The new edition of the book, “edited and extended” by Charles L. Camp adds seventy-nine items to Mr. Wagner’s list of sixteen years ago. Not many of these are of the first importance, but most of them are interesting and the inclusion of the new material unquestionably adds to the usefulness of the bibliography. In addition to the sources of information which Mr. Wagner had at hand when he broke the ground — scattered writings of Thwaites, Paltsits, H. H. Bancroft, Elliott Coues and Bolton—Mr. Camp has had the advantage of Wagner’s own full notes and of aid from a number of booksellers specializing in “‘Westerns,” as well as from the owners of several private collections not in existence when the book was first compiled. He has made relatively few changes in the original notes, but he has added to them new sentences where new information has become available. There is frequently no typographical or other indication which distinguishes between the note of Mr. Wagner in 1921 and the note added by Mr. Camp in 1937, a circumstance which, a little reflection will show, might lead the investigator into trails widely divergent from the truth unless he had at hand a copy of the edition of 1921 for continuous comparison. The scholar uncertain of the date of his gloss is uncertain of many things. The typography of the book is excellent, though some may feel that the title-pages shown should have been reproduced in line instead of by a process in which all of them appear uniformly gray and ineffective. And while the repetition of the publication years at the top of the outer margin of each page is a decided improvement upon the absence of such sign posts in the earlier edition, the placing just beneath them of the names of authors whose works begin somewhere on that page frequently results in an incorrect juxtaposition, fixing a new author’s name alongside a title run over from the preceding page with which he had nothing to do.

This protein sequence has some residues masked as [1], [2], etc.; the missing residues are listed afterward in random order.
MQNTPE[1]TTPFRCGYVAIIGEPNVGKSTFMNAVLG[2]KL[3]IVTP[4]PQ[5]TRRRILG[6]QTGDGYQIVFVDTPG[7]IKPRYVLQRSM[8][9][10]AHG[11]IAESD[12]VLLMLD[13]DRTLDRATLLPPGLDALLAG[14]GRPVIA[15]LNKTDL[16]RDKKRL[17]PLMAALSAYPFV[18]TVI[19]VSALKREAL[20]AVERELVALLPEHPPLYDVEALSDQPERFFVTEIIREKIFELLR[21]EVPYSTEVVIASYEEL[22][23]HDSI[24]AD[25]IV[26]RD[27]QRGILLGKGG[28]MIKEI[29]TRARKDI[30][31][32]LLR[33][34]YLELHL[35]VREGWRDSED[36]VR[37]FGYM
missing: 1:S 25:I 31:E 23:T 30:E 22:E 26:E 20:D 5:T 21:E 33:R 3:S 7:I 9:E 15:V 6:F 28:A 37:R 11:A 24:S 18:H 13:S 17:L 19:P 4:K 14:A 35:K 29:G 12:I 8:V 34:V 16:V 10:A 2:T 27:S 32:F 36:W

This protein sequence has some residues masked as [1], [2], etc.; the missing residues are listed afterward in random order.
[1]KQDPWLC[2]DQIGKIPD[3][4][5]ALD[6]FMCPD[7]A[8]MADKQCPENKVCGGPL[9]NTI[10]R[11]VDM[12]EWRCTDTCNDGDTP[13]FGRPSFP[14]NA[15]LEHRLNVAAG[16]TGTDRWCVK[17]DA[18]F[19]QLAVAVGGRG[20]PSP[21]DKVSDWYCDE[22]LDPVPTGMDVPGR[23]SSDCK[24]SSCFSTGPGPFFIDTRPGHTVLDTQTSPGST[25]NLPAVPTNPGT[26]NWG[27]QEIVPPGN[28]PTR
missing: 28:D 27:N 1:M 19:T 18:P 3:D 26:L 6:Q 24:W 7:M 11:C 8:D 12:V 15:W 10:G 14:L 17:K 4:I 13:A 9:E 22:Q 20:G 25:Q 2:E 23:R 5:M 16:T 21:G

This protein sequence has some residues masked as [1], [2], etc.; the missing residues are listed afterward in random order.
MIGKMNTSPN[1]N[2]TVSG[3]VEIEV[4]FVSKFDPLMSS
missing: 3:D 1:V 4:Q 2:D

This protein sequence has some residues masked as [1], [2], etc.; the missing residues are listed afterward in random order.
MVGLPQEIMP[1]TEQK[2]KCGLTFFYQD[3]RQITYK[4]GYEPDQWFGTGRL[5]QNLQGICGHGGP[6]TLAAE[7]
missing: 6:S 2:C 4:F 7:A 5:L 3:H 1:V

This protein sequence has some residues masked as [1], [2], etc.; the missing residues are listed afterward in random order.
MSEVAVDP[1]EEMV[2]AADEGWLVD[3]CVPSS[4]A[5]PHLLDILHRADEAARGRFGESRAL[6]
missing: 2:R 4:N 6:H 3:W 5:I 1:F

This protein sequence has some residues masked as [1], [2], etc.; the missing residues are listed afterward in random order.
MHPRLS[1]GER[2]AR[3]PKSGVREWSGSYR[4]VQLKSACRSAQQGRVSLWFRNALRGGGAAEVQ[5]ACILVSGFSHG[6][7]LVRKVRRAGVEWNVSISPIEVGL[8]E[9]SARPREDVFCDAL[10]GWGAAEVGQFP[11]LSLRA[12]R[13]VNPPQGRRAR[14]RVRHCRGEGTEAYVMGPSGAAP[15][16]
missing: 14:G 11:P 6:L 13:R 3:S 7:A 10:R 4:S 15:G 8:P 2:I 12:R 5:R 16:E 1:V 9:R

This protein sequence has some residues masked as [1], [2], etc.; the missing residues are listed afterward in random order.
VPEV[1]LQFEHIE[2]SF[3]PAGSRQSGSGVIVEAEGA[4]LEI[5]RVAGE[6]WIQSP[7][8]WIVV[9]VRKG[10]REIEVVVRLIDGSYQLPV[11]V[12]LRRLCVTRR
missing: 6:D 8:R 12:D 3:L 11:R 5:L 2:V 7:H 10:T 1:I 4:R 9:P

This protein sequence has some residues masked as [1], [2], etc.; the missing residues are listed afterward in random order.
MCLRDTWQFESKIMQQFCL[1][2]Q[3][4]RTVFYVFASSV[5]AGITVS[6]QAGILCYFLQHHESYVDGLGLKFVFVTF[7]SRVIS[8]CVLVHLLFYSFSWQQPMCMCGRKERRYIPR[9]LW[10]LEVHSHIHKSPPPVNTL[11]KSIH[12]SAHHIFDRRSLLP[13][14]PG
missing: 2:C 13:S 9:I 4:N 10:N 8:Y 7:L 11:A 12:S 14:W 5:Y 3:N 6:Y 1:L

It seems to be calling a spade something stronger than a spade to say that John Russell Bartlett’s “‘Personal Narrative” of 1854 is the record of a “regular junket,” but it may be that by this term Mr. Wagner, who is responsible for the phrase, meant simply that United States Commissioner Bartlett had thoroughly enjoyed his travels in the West while running the Mexican boundary. It does not seem that Mr. Wagner read clearly Bartlett’s statement that the sketches made by Henry C. Bratt, the official artist of the expedition, were, in general, too large in scale to reproduce acceptably in book size and therefore had not been used despite their merit. Bartlett did not, as Mr. Wagner seems to think, make use of his own sketches and then proceed inconsistently to say in his preface that Pratt made the sketches for the book. Furthermore two of the lithographs in the book and not one, as Mr. Wagner says, are signed by Pratt. And more than that, the statement that the frontispiece of Volume I belongs in Volume II needs correction if that frontispiece is Pratt’s lithograph, Fort Yuma, as it is in the copy before the reviewer. That lithograph is listed in Volume II, it is true, but it is listed there with a note which says that it is to serve as the frontispiece of Volume I.